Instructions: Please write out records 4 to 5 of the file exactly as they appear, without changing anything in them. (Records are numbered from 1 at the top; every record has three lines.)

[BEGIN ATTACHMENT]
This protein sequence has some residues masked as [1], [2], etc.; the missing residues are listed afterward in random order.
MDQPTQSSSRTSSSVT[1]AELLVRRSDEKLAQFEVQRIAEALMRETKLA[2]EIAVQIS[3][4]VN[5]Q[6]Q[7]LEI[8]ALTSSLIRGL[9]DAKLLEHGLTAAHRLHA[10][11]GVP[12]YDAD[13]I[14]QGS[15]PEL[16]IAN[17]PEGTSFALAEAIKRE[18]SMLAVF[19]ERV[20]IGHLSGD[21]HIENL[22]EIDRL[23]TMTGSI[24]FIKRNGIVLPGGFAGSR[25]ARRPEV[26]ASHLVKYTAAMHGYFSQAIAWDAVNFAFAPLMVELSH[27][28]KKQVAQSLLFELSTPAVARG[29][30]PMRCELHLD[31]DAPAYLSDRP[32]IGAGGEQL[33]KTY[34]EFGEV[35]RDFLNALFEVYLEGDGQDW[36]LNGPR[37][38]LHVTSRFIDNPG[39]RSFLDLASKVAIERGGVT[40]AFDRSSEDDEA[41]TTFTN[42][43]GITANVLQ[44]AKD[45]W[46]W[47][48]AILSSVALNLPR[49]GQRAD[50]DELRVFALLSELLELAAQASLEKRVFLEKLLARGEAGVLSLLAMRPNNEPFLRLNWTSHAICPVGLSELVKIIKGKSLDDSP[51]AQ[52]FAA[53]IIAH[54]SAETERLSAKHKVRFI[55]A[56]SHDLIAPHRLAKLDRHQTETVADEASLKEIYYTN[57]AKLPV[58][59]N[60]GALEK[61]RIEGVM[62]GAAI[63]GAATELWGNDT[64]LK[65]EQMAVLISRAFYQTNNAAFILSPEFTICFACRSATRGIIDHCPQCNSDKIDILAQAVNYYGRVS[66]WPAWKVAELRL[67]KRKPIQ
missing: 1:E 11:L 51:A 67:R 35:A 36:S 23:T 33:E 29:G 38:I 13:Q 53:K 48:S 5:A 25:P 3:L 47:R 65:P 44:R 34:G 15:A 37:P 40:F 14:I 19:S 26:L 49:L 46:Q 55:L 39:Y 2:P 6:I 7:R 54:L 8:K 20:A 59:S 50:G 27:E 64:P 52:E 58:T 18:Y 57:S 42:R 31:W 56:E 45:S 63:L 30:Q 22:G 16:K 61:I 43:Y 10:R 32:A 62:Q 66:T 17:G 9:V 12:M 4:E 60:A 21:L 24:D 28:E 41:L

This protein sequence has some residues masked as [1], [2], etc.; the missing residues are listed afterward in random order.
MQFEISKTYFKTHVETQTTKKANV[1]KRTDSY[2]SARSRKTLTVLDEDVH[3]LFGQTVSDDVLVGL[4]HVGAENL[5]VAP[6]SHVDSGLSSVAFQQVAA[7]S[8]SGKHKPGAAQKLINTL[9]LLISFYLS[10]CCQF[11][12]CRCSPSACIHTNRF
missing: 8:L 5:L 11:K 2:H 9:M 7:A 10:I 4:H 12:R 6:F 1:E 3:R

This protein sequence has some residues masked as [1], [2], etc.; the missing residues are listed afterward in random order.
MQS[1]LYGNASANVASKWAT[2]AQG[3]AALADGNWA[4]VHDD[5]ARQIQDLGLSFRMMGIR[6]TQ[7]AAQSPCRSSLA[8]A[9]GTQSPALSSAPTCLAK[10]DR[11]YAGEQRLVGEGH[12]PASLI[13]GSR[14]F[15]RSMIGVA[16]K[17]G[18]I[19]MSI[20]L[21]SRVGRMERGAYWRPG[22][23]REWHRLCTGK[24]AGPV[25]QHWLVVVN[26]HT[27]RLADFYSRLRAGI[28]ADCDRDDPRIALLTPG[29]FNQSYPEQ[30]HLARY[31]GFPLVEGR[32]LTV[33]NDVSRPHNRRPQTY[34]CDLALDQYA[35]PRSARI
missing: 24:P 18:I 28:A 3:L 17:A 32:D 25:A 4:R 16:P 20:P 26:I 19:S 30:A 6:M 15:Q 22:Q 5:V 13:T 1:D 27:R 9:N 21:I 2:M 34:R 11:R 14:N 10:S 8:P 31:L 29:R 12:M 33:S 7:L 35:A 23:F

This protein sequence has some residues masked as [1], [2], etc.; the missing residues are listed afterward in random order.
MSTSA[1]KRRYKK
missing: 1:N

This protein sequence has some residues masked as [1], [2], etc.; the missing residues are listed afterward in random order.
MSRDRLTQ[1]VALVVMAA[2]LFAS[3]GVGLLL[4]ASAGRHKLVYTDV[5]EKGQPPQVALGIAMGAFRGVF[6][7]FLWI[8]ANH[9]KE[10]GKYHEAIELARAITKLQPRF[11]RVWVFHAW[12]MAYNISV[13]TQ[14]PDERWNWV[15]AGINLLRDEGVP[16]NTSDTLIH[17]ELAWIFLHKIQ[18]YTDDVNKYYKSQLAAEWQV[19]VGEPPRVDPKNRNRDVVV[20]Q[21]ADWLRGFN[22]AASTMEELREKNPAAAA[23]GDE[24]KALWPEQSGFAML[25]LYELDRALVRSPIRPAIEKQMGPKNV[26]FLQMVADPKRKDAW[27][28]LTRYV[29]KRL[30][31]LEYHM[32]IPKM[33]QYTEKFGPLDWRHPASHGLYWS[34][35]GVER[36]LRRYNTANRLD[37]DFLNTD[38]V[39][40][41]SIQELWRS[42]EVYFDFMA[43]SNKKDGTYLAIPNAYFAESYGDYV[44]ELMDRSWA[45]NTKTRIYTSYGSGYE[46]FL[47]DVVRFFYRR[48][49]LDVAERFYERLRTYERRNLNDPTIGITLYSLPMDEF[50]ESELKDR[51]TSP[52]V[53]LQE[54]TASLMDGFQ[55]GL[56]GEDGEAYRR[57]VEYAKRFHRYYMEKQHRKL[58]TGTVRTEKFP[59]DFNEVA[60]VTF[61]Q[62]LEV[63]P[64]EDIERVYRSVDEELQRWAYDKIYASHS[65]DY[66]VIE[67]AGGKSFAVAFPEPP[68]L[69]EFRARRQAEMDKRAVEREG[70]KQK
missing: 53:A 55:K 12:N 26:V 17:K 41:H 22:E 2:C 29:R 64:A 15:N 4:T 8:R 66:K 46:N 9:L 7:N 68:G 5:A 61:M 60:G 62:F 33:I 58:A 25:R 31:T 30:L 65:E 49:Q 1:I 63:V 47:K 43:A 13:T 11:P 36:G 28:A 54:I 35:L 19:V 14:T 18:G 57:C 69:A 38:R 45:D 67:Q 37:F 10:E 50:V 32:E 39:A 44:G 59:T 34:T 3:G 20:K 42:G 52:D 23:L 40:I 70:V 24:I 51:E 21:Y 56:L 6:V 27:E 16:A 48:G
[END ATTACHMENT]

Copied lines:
This protein sequence has some residues masked as [1], [2], etc.; the missing residues are listed afterward in random order.
MSTSA[1]KRRYKK
missing: 1:N

This protein sequence has some residues masked as [1], [2], etc.; the missing residues are listed afterward in random order.
MSRDRLTQ[1]VALVVMAA[2]LFAS[3]GVGLLL[4]ASAGRHKLVYTDV[5]EKGQPPQVALGIAMGAFRGVF[6][7]FLWI[8]ANH[9]KE[10]GKYHEAIELARAITKLQPRF[11]RVWVFHAW[12]MAYNISV[13]TQ[14]PDERWNWV[15]AGINLLRDEGVP[16]NTSDTLIH[17]ELAWIFLHKIQ[18]YTDDVNKYYKSQLAAEWQV[19]VGEPPRVDPKNRNRDVVV[20]Q[21]ADWLRGFN[22]AASTMEELREKNPAAAA[23]GDE[24]KALWPEQSGFAML[25]LYELDRALVRSPIRPAIEKQMGPKNV[26]FLQMVADPKRKDAW[27][28]LTRYV[29]KRL[30][31]LEYHM[32]IPKM[33]QYTEKFGPLDWRHPASHGLYWS[34][35]GVER[36]LRRYNTANRLD[37]DFLNTD[38]V[39][40][41]SIQELWRS[42]EVYFDFMA[43]SNKKDGTYLAIPNAYFAESYGDYV[44]ELMDRSWA[45]NTKTRIYTSYGSGYE[46]FL[47]DVVRFFYRR[48][49]LDVAERFYERLRTYERRNLNDPTIGITLYSLPMDEF[50]ESELKDR[51]TSP[52]V[53]LQE[54]TASLMDGFQ[55]GL[56]GEDGEAYRR[57]VEYAKRFHRYYMEKQHRKL[58]TGTVRTEKFP[59]DFNEVA[60]VTF[61]Q[62]LEV[63]P[64]EDIERVYRSVDEELQRWAYDKIYASHS[65]DY[66]VIE[67]AGGKSFAVAFPEPP[68]L[69]EFRARRQAEMDKRAVEREG[70]KQK
missing: 53:A 55:K 12:N 26:V 17:K 41:H 22:E 2:C 29:R 64:A 15:N 4:T 8:R 66:K 46:N 9:L 7:N 68:G 5:A 61:M 60:G 62:F 33:I 58:A 25:R 31:T 30:L 65:E 49:Q 1:I 63:V 47:K 43:A 13:T 11:P 36:G 28:A 54:I 35:L 19:V 14:T 18:G 57:C 69:A 38:R 45:D 67:Q 37:F 10:E 50:V 32:E 39:A 44:G 59:T 34:T 3:G 20:K 42:G 52:D 23:L 40:I 70:V 24:I 51:E 21:Y 56:L 6:V 27:E 16:A 48:G